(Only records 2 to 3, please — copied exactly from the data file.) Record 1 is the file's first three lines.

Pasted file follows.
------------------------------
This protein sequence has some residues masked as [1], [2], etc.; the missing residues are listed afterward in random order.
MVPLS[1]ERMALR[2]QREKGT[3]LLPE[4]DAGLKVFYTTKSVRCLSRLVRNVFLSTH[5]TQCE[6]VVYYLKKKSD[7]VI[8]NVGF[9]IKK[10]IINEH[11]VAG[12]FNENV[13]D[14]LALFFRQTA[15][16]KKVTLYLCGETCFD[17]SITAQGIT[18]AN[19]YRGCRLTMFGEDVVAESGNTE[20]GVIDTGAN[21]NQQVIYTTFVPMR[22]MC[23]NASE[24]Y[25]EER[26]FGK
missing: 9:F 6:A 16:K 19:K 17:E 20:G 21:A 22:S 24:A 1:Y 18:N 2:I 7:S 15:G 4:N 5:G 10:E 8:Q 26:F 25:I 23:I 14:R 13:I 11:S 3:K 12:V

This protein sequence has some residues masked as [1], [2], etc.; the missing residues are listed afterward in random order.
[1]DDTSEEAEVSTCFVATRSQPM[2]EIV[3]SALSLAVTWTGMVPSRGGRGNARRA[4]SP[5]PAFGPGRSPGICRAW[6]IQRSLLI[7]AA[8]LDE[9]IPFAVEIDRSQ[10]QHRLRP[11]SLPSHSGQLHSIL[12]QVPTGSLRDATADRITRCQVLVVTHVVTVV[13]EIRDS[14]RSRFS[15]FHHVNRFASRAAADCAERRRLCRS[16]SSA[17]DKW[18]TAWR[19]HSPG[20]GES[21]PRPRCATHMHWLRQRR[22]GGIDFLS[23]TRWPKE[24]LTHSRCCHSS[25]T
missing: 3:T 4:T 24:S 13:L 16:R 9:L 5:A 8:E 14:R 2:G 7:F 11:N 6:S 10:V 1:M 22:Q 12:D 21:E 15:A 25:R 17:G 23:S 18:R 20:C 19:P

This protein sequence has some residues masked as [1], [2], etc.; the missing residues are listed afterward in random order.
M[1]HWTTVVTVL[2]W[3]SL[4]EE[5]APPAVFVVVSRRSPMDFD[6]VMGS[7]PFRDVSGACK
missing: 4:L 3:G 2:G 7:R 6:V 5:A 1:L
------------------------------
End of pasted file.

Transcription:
This protein sequence has some residues masked as [1], [2], etc.; the missing residues are listed afterward in random order.
[1]DDTSEEAEVSTCFVATRSQPM[2]EIV[3]SALSLAVTWTGMVPSRGGRGNARRA[4]SP[5]PAFGPGRSPGICRAW[6]IQRSLLI[7]AA[8]LDE[9]IPFAVEIDRSQ[10]QHRLRP[11]SLPSHSGQLHSIL[12]QVPTGSLRDATADRITRCQVLVVTHVVTVV[13]EIRDS[14]RSRFS[15]FHHVNRFASRAAADCAERRRLCRS[16]SSA[17]DKW[18]TAWR[19]HSPG[20]GES[21]PRPRCATHMHWLRQRR[22]GGIDFLS[23]TRWPKE[24]LTHSRCCHSS[25]T
missing: 3:T 4:T 24:S 13:L 16:R 9:L 5:A 8:E 14:R 2:G 7:F 11:N 6:S 10:V 1:M 22:Q 12:D 21:E 15:A 25:R 17:G 23:S 18:R 20:C 19:P

This protein sequence has some residues masked as [1], [2], etc.; the missing residues are listed afterward in random order.
M[1]HWTTVVTVL[2]W[3]SL[4]EE[5]APPAVFVVVSRRSPMDFD[6]VMGS[7]PFRDVSGACK
missing: 4:L 3:G 2:G 7:R 6:V 5:A 1:L